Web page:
February 4, 2013
In search of Theophilus
By Father George Rutler
The lyrical name Theophilus, which as Theophilos is Greek for Lover of God, is not a common name today. It does not seem ever to have been very popular. Looking through occidental eyes, the first governor of the New Haven Colony in the seventeenth century was Theophilus Eaton. In England Theophilus Cibber was a Shakespearian actor of the eighteenth century until he drowned off the Scottish coast in a shipwreck. His more celebrated contemporary, Mozart, had Theophilus as one of his baptismal names along with Johannes Chrysostomus Wolfgangus: Amadeus (like Gottlieb) is a variant of Theophilus. As a Confederate general, the name of Theophilus Holmes must have impressed his troops and daunted his enemies. Theophilus Van Kennel of Philadelphia patented the revolving door in 1888, without which much of Manhattan would be at a near standstill today. In the 1960’s, Theophilus Connor was the segregationist Commissioner of Public Safety in Birmingham, Alabama who preferred to be called “Bull” Connor, and there is a ”Hip-Hop” singer from Brooklyn named Theophilus London who uses his name to endorse Bushmill whiskey. The eponymous character in Thornton Wilder’s last novel “Theophilus North” may have been based in part on the author himself. Farther back, there were a Benedictine monk named Theophilus who wrote volumes on metallurgy and painting in the eleventh century, an iconoclastic Byzantine emperor and also an astrologer of Edessa in the eighth century, and a fourth century patriarch of Alexandria in Egypt. An impact crater on our moon is named Theophilus.
What matters is that Saint Luke addressed his account of the Gospel and his Acts of the Apostle to Theophilus. The two quite certainly were meant to be of one whole, and Luke was well aware that what he was recording was not his invention but a treasure of which he was only steward and scribe. As with all four Evangelists, is really not proper, then, to call “Luke’s Gospel” what is in fact “the Gospel According to Luke.”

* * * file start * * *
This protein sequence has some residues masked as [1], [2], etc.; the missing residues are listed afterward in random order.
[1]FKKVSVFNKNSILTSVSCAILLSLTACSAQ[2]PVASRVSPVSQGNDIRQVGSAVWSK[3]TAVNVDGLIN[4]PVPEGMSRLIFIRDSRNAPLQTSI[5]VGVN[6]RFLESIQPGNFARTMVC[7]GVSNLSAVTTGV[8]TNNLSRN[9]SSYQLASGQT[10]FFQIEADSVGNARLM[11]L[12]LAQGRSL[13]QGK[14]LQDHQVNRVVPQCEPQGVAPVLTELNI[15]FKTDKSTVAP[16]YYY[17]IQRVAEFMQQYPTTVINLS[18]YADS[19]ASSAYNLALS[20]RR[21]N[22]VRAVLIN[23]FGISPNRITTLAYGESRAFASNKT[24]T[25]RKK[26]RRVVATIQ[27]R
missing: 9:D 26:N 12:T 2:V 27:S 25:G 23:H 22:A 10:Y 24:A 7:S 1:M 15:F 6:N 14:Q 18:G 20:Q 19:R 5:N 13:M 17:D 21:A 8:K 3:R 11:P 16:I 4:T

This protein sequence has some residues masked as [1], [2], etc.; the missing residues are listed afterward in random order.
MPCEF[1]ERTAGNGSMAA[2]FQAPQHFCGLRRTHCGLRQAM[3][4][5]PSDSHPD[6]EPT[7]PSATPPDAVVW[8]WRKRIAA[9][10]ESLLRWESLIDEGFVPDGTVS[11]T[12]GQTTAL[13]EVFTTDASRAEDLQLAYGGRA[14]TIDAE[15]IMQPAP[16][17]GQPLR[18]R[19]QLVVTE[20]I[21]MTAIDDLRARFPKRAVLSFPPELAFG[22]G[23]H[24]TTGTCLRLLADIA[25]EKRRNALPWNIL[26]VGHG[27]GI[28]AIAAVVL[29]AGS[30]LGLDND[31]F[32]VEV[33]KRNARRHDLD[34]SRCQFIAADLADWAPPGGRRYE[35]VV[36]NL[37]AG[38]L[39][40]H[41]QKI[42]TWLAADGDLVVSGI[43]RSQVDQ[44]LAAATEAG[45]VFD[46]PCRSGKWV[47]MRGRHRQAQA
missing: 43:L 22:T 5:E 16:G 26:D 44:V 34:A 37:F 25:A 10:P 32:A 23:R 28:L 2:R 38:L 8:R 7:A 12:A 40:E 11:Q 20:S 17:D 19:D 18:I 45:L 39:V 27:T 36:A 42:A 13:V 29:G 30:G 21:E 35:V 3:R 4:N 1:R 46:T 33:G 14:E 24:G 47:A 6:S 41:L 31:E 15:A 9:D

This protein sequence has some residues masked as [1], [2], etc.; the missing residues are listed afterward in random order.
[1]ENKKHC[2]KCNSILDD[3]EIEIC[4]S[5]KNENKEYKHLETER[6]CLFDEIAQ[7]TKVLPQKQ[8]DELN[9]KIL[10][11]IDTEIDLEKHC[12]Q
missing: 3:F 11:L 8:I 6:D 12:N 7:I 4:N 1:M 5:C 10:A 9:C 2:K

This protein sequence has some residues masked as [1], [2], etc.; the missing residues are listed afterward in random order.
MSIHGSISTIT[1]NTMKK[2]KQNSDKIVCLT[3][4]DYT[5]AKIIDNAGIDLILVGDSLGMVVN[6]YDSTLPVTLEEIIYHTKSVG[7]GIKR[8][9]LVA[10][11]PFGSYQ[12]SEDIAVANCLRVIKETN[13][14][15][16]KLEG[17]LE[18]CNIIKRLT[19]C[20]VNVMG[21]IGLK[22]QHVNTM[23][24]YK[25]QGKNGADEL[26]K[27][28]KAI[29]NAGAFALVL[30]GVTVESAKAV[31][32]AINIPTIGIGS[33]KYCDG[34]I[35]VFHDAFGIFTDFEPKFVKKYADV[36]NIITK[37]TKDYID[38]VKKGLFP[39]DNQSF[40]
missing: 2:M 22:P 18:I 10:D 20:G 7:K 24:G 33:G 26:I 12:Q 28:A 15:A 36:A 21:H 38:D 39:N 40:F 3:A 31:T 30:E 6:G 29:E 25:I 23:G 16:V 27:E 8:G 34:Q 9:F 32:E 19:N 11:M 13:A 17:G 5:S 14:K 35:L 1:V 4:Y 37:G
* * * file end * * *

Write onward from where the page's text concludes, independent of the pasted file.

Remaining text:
Who was Theophilus? The Copts, who know Egyptian history, are certain that he was a Jew of Alexandria. If he was the Sadducean high priest Theophilus ben Ananus, brother-in-law of the high priest Caiaphas, co-conspirator in the Crucifixion, this would explain some of Luke’s emphases on the temple rites, the Master’s dialogues with the Sadducees, and Luke’s emphasis on angels and resurrection of the dead which the Sadducees denied. This Theophilus had a granddaughter who may have be the Joanna whom Luke mentions (Luke 8:3) and who saw the Risen Lord (Luke 24:10). Luke refers to “those who from the beginning were eyewitnesses” and intends to explain for Theophilus “the things of which you have been informed.” (Luke 1:4)
Others may argue that Theophilus must have been a Roman official since he is addressed according to the protocol form for such: “Most Excellent.” Saint Paul addresses Festus that way when Festus sputtered that Paul must have been mad (Acts 26:25) , and so does a certain “spokesman” for the high priest Ananus and the Jewish elders, named Tertullus, when he represents them to Felix (Acts 24:2). Here, Tertullus plays a sort of Wally Cleaver as he softens up the Roman governor in good Ciceronic rhetorical fashion before accusing Paul: “Since through you we enjoy much peace, and since by your provision, most excellent Felix, reforms are introduced on behalf of this nation, in every way and everywhere we accept this will all gratitude.” Felix was too cynical a Roman to fall for the flattery, although he did not mind bathing in it, and he left Paul in prison “desiring to do the Jews a favor.” (Acts 24:27)